Commentary: Three things that would set Jerry Springer apart as governor


Ashley Bunton - Contributing columnist



Former Cincinnati mayor and TV show host Jerry Springer hasn’t made any official comments in the press recently about whether or not he intends to join the Ohio gubernatorial race in 2018. He didn’t mention anything to the press Tuesday at the Fayette County Democrats’ Annual Fall Dinner.

News sources in September reported that Springer said he had not yet decided it he would join the race. Is he resisting peer pressure? Sources in the news say that friends have been pressuring him to run for governor.

Or, as I have heard others say, is he joking? Can anyone take him seriously? As one Record-Herald reader wrote on Facebook, “Isn’t this the same guy that had two midget brothers fighting over a trailer park hooker on T.V.? Gotta love local politics!”

Here’s three ways that Springer’s non-traditional career spanning television, politics and activism would set him in a league of his own as governor:

1. At 73-years-old Springer would be Ohio’s oldest elected governor, according to the National Governor’s Association.

With decades of experience as a reality TV host, Springer likely understands our culture better than any other candidate or governor in recent times.

What better person to run for governor than someone whose very legacy is in the 26 years of public storytelling on television of our most intimate issues, personal dramas and real-life escapades? To get people talking about drug prevention, Ohio Governor John Kasich recently started the Start Talking campaign. Springer’s been talking for 26 years — definitely ahead of the times — would he, if he chose to take another dive into politics, add something of his legacy to that campaign?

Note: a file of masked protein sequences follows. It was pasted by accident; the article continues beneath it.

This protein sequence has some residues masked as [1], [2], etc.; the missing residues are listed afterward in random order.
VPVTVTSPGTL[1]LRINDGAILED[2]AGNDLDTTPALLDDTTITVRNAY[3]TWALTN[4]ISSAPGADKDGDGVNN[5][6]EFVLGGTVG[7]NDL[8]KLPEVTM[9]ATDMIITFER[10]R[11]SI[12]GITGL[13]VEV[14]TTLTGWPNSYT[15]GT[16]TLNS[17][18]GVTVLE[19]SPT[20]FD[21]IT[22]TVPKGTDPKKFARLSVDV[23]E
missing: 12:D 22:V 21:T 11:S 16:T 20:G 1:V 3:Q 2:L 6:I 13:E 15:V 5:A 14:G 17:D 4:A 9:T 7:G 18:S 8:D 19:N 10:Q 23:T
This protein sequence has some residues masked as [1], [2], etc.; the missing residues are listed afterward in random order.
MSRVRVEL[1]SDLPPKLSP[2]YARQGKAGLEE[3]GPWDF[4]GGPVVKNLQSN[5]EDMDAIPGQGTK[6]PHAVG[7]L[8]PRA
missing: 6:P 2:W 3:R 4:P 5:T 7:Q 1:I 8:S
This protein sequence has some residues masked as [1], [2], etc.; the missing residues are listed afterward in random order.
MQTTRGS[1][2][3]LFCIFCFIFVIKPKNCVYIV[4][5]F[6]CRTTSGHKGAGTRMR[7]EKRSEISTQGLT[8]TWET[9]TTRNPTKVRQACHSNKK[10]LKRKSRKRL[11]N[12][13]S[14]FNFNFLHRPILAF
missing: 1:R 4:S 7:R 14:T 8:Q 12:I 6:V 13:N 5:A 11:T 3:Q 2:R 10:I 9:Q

2. Springer’s public confession in 1982 to paying a prostitute exposed the often silent world of sex workers.

The New York Times reported Springer confessing to paying a prostitute with a check, but maintained that the check didn’t bounce, and that at the time it happened, he wasn’t Cincinnati’s mayor.

It was an effective statement. Most of the people stopped using checkbooks.

Whether this is the result of an increase in consumers’ choices (hello, Amazon) and the manifest destination of advanced technology (credit cards in favor of checkbooks), or from the awareness that like Springer, our checks might not work in the way we want them to, we may never know; yet it’s so commonplace now to use internet banking that some people pay for sex work electronically. This has given other politicians, like Senator Rob Portman in Ohio, reason to advance legislation to end the practice of sex trafficking on the dark web. See, Springer was definitively ahead of the times.

3. He’s willing to face reality and take significant risks.

In his 1982 TV commercial he admitted that he regretted the check incident but didn’t think it should stop him from being Ohio’s governor.

”Perhaps, like you, I’m not sure what any of this has to do with being Governor,” he says in the television commercial. ”But maybe my talking to you about this makes a point. Ohio is in a world of hurt. The next Governor is going to have to take some heavy risks and face some hard truths. I’m prepared to do that.”

As the aphorism goes — “Progress always involves risks. You can’t steal second base and keep your foot on first.”

Ashley Bunton

Contributing columnist

Reach Ashley by calling (740) 313-0355 or connect on Twitter by searching Twitter.com for @ashbunton

Reach Ashley by calling (740) 313-0355 or connect on Twitter by searching Twitter.com for @ashbunton